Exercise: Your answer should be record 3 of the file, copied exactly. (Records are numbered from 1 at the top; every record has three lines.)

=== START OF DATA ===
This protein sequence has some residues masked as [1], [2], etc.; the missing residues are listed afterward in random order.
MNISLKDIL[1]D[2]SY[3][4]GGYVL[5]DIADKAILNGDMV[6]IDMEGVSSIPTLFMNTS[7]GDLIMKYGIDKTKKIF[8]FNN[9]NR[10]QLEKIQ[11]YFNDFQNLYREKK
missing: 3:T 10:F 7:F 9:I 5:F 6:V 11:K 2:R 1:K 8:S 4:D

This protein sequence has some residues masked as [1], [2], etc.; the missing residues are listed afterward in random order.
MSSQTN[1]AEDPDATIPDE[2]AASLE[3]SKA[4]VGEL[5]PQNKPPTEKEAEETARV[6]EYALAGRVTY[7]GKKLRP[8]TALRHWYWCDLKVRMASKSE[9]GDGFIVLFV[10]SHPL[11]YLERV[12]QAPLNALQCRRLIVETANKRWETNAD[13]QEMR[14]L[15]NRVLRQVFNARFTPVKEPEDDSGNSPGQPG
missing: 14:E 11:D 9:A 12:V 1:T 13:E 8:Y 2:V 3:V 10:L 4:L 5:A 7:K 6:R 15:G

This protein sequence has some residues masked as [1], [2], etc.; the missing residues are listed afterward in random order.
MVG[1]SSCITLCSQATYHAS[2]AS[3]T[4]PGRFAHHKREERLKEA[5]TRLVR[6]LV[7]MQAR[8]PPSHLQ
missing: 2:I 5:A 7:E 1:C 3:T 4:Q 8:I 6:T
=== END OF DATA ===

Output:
This protein sequence has some residues masked as [1], [2], etc.; the missing residues are listed afterward in random order.
MVG[1]SSCITLCSQATYHAS[2]AS[3]T[4]PGRFAHHKREERLKEA[5]TRLVR[6]LV[7]MQAR[8]PPSHLQ
missing: 2:I 5:A 7:E 1:C 3:T 4:Q 8:I 6:T